WASHINGTON – There hasn't been a government shutdown in nearly two decades, but lawmakers on Capitol Hill are finding trickier-than-usual obstacles as they try to come up with must-do legislation to keep federal agencies running after Sept. 30.
Conservatives making a last stand against President Barack Obama's health care law and Senate Democrats' resistance to a $20 billion spending cut wanted by many, perhaps most, Republicans are among the major problems confronting House Speaker John Boehner, R-Ohio, and other GOP leaders.
The combustible mix raises the possibility of the first government shutdown since the 1995-96 battle between President Bill Clinton and Republican insurgents led by Speaker Newt Gingrich. Republicans got the worst of that battle and have avoided shutdowns since.
The prevailing thinking is that it will all get worked out because leaders in both parties don't want a shutdown. But contrary to last year, when Congress opted to delay debate over the so-called fiscal cliff until past the election and the December holidays, there has been little negotiation this time. The differences on spending levels also are more troublesome than last year.
At issue is what is normally routine: a plug-the-gap measure known as a continuing resolution to fund the government for a few weeks or months until a deal can be worked out on appropriations bills giving agencies their operating budgets for the full 2014 fiscal year, which begins Oct. 1.
The appropriations process is almost hopelessly tangled this year, in great part because the Democratic-led Senate and GOP-controlled House are more than $90 billion apart on how much to spend on Cabinet agency operations. And Oct. 1 is deceptively close, because Congress takes the month of August off and has a limited schedule in September because of the Jewish holidays.
The ordinary thing to do would be to continue running the government on autopilot at current levels as has been done dozens of times since the 1995-96 debacle.
But many tea party Republicans, spurred on by groups like the Heritage Foundation and the Club for Growth, which has a history of backing right-wing challengers against incumbents in GOP primaries, are promising to oppose any short-term bill for keeping the government open that doesn't block spending on Obama's health care law.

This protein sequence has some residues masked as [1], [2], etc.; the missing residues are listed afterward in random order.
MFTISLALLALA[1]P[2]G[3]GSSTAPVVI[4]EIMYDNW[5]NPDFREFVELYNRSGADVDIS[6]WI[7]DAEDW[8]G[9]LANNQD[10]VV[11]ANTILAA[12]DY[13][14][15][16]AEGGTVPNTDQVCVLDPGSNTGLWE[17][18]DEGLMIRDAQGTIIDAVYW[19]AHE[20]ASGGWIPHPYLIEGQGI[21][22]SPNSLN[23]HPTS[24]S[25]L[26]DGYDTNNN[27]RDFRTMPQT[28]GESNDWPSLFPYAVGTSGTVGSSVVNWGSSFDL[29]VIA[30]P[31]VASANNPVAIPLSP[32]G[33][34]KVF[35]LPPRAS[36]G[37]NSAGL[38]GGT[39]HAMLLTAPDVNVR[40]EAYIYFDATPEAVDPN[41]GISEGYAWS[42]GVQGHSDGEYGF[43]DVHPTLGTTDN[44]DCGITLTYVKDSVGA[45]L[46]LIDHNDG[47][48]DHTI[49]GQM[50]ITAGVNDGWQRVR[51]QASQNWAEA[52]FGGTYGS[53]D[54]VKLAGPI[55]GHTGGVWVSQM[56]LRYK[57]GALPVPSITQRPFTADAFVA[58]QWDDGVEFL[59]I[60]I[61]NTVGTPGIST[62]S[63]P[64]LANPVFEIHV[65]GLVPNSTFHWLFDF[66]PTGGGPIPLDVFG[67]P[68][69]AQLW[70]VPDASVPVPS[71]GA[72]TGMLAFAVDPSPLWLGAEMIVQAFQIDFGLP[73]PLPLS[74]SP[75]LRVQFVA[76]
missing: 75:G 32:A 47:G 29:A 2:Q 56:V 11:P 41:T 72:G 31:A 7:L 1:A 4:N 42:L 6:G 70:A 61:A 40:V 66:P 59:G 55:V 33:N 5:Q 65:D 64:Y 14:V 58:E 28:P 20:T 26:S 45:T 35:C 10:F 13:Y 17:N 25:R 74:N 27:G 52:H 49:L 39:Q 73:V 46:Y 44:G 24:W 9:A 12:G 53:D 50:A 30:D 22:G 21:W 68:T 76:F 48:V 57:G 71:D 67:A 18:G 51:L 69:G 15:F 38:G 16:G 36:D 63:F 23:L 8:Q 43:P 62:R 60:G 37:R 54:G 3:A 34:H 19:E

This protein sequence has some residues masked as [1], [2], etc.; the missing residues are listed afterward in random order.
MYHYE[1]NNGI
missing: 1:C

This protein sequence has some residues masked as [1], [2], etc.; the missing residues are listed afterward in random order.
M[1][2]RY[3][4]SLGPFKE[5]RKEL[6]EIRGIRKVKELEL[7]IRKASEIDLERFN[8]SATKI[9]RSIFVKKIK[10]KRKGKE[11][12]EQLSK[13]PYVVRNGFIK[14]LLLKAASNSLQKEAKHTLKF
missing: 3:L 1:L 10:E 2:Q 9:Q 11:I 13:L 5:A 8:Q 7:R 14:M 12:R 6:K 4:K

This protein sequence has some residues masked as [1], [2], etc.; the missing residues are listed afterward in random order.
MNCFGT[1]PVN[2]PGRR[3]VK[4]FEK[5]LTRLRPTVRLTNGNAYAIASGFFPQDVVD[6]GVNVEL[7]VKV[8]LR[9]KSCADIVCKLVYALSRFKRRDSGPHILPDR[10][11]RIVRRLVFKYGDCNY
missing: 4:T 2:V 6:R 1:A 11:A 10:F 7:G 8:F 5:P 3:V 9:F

"If you pay for a budget that pays for Obamacare ... you have voted for Obamacare," said Sen. Marco Rubio, R-Fla. "Some will say, `That is crazy. You are going to shut down the government over Obamacare.' No. What is crazy is moving forward with this."
While some parts of that law already have taken effect, the biggest and most expensive provisions are close. Consumers can start shopping for coverage under the new law on Oct. 1, but the insurance doesn't take effect until Jan. 1. The law is expected to help more than 25 million uninsured people eventually, through expanded Medicaid programs and new tax credits to help middle-class people buy health insurance if they don't get it from their employers.
Consumers will shop for coverage through online marketplaces or exchanges in each state but, largely because of political opposition from Republicans, the federal government will be running the markets or taking the lead in 35 states. Virtually all Americans will be required to carry health insurance or face fines. The idea behind this individual mandate is to get more healthy people into the insurance pool. A coverage mandate on larger businesses has been postponed until 2015.
In the past, GOP leaders have beaten back efforts that made averting a government shutdown contingent on stopping funding for Obama's health care law. But conservatives are casting this as a last stand against a law they say they detest.
"It's spreading. It's kind of getting out beyond just the tea party. It's starting to get to regular people that are very frustrated with Obamacare," Rep. Lee Terry, R-Neb., said. "That's why it's getting some legs here in the House."
Some Republicans are nervous about the effort, fearing it could complicate routine passage of a continuing resolution. And they say it's not a winning strategy anyway because Obama brings both a veto pen and the White House podium to the battle.
"I think it's the dumbest idea I've ever heard," said Sen. Richard Burr, R-N.C. "Some of these guys need to understand that if you shut down the federal government you better have a specific reason to do it that's achievable. ... At some point, you're going to open the federal government back up and Barack Obama's going to be president and he won't have signed a dissolution of the Affordable Care Act."
"Shutting down the government, I think, that's almost never a good tactic," said Rep. Tom Cole, R-Okla., whose views usually reflect those of Boehner. "It wasn't good for us in 1995; it's not going to be good for us in 2013."
In the Senate, Mike Lee, R-Utah, is rounding up fellow conservatives to pledge to oppose any continuing resolution that funds implementation of the health care law. But Democrats seem sure to get enough support to hit the 60-vote threshold needed to advance the measure past conservative opposition.
A separate wrinkle involves what spending levels to set. Democrats insist, at a minimum, that spending should continue at rates consistent with the current $988 billion cap on appropriations for the 2013 budget year ending Sept. 30. But current law, set by the hard-fought 2011 budget and debt deal, sets a lower cap of $967 billion for 2014 as required by automatic budget cuts known as sequestration. That's the level demanded by many Republicans, including Senate Minority Leader Mitch McConnell, R-Ky.
"We made this commitment on a bipartisan basis two years ago, and we intend to keep it," McConnell told reporters this week.
Boehner is facing pressure from conservatives to try to force the $967 billion figure upon Senate Democrats. Their leader, Harry Reid of Nevada, has vowed he won't accept it.